Hawera to New Plymouth Road Trip

Mount Taranaki and Cape Egmont Lighthouse

In the morning, Mt Taranaki is parading its magnificent Fuji-like torso in the sun as we begin our day at Kevin Wasley’s Elvis Presley Museum. Kevin or ‘KD’ as he’s known in these parts, greets us at the curb and vigorously shakes Bob’s hand when he discovers that he’s a fellow enthusiast.

But perhaps not as passionate – when we step inside his garage it’s like a shrine, with the floors, ceiling and walls plastered in Elvis pictures, posters and newspaper cuttings. KD began his collection in 1959 when he was 14 years old and amongst the numerous exhibits are old LP covers, signed records and albums from around the world, photos, posters, number plates, cuff links, a jumble of replica clothes and endless other memorabilia. “It’s my tribute to the man,” he tells us before we depart to climb up the Hawera Water Tower. From the top, we have excellent views of the vibrant, green Taranaki countryside, before we drive to Tawhiti Museum, hailed as one of the best private museums in NZ.

The brainchild of ex-art teacher, Nigel Ogle, its galleries recreate many aspects of early life in South Taranaki, from the Maori-European land wars to the struggles of the dairy industry.

“It’s so lifelike,” says Bob as we admire Nigel’s painstakingly crafted models in realistic historical settings.

We leave town on SH45, the legendary Surf Highway, which horseshoes around the coastline beneath Mt Taranaki, past several popular surfing haunts en route to New Plymouth.

In Manaia, a town centred upon an octagon-shaped roundabout and dubbed the ‘bread capital’ of NZ, we stop at Yarrows, a family owned bakery, which has been in operation since 1923. Their buttery hand-rolled croissants and Danish pastries are renowned and after a Danish each, we continue onto Opunake, where we meet Dave, the town’s barber, after Bob (spotting the stripy barber’s pole) peers through the window and announces that he’s due for a cut.

While Bob attends to his grooming, I visit the eye-catching Everybody’s Theatre next door where Marilyn Monroe and Charlie Chaplin grace its billboards. Movies play every Friday and Sunday night and its interior is charming, with old-style movie chairs and posters.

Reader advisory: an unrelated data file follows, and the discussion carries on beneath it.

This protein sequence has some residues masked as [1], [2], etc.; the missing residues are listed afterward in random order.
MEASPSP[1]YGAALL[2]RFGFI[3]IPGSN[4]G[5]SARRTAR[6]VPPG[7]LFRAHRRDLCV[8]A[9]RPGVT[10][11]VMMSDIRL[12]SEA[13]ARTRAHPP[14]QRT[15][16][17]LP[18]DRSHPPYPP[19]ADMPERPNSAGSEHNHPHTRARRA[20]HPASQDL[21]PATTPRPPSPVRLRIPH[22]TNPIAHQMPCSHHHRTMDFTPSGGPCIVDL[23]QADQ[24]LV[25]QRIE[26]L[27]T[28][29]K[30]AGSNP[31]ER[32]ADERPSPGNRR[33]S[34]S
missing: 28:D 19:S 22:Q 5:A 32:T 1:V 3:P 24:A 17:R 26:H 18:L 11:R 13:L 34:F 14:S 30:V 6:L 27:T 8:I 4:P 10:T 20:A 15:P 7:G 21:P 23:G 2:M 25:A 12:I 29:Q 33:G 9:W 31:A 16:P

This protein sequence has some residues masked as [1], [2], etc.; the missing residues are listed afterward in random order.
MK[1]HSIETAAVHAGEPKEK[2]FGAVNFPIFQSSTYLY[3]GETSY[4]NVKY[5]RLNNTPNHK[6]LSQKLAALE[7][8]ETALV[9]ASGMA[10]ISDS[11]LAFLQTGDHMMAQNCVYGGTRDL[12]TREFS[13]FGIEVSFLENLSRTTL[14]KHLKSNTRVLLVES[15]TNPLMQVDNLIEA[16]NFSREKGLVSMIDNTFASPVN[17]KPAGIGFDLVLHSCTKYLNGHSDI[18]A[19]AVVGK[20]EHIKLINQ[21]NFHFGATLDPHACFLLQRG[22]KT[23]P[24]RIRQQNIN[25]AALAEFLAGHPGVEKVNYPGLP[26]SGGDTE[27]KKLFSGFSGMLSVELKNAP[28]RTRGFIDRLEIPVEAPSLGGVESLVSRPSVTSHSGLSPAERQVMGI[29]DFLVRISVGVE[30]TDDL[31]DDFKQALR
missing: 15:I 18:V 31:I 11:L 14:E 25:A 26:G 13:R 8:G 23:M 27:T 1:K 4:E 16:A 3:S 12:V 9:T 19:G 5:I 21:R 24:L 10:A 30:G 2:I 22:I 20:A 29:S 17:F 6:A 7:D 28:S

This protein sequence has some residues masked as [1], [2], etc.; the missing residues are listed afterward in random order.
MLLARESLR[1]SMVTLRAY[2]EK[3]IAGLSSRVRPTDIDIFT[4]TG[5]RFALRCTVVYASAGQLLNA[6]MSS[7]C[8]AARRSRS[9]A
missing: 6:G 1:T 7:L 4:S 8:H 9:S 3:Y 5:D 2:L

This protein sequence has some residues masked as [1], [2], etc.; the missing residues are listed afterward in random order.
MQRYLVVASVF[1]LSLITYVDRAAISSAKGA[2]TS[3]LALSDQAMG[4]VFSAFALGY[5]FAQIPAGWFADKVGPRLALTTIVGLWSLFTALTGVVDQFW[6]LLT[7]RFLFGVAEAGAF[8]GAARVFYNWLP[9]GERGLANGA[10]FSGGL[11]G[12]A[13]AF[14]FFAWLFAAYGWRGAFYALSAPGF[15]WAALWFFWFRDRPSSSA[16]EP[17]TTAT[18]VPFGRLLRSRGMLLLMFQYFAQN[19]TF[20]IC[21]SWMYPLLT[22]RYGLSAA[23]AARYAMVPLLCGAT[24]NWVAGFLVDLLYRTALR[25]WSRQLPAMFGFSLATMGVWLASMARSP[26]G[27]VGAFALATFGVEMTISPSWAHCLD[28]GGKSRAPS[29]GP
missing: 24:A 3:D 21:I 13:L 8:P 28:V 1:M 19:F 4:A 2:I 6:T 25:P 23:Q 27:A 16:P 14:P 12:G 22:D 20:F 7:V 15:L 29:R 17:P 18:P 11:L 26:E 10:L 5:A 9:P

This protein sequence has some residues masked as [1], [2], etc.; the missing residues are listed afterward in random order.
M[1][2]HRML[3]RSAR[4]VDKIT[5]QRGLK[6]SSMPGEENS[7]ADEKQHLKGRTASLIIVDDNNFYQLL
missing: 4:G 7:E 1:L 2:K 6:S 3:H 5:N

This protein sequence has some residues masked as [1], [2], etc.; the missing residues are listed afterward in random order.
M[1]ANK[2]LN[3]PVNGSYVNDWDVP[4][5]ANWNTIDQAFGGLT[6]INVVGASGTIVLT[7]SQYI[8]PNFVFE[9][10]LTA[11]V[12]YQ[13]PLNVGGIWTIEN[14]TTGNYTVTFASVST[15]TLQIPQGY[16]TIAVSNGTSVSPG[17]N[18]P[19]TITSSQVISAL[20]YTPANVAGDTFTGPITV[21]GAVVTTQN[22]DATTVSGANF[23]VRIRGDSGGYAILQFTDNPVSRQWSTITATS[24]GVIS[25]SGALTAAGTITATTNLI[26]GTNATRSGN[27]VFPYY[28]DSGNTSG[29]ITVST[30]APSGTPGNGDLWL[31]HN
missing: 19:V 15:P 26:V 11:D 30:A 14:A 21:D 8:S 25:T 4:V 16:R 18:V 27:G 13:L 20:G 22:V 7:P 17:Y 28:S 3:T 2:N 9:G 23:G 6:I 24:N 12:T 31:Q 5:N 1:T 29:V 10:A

When I return Bob’s hair is under control and he’s chatting to Dave about a message he discovered in a bottle. “I found it up the road,” Dave tells us, “it was sent by a guy in the South African Navy.” Quite a talking piece, the bottle is on display in his shop. “Lots of people come to see it,” he says.

For lunch, we have delicious chicken cranberry pizzas followed by huge slabs of homemade chocolate cake at the Sugar Juice Café, then admire the town’s many murals, and hunt for treasures at the Old Curiosity Shop before we leave.

In Oaonui, we catch a glimmer of Taranaki’s $2 billion energy industry at the Maui Production Station visitor centre before we arrive in Pungarehu. We drive through an unusual landscape of bobbly hills and cabbage trees to the Cape Egmont lighthouse where Bob takes a stunning photo of the tall beacon with Mt Taranaki in the background. In Oakura, a famous surf beach just south of New Plymouth, Bob hires a surfboard and gear from Vertigo Surf, while I don a wetsuit and go for a tandem surf ride with Greg Page on a custom-made four-metre surfboard. It’s totally exhilarating and later as we stand on the beach drinking mugs of hot tea Greg tells us that he first learnt to surf with his father, balancing on the front of his board.

It turns out that Greg’s no stranger to carrying extra bodies on his board – he’s even surfed on a 28-foot board with 13 others for the Guinness Book of Records. We check out the photographs and newspaper clippings at Vertigo before we depart for Puke Ariki in New Plymouth, a unique combination of library, museum and information centre located behind the waving Len Lye wind-wand sculpture on the waterfront.

Here we learn the stories of the region, including a rendition of Mt Taranaki’s sad tale, before taking a pre-dinner stroll along the waterfront.

All of a sudden Bob stops and stares profoundly at the pounding sea. “They say Mt Taranaki’s lonesome here all by himself but you know what, I think he’s loving every minute of it - look at him now,” he drawls.

I turn to look at Mt Taranaki’s icy crown, which basks in the last rays of the setting sun. He has a rosy glow and actually looks extremely content – if you believe that a mountain can find happiness. “You know Bob,” I say eventually, “I’d really have to agree.”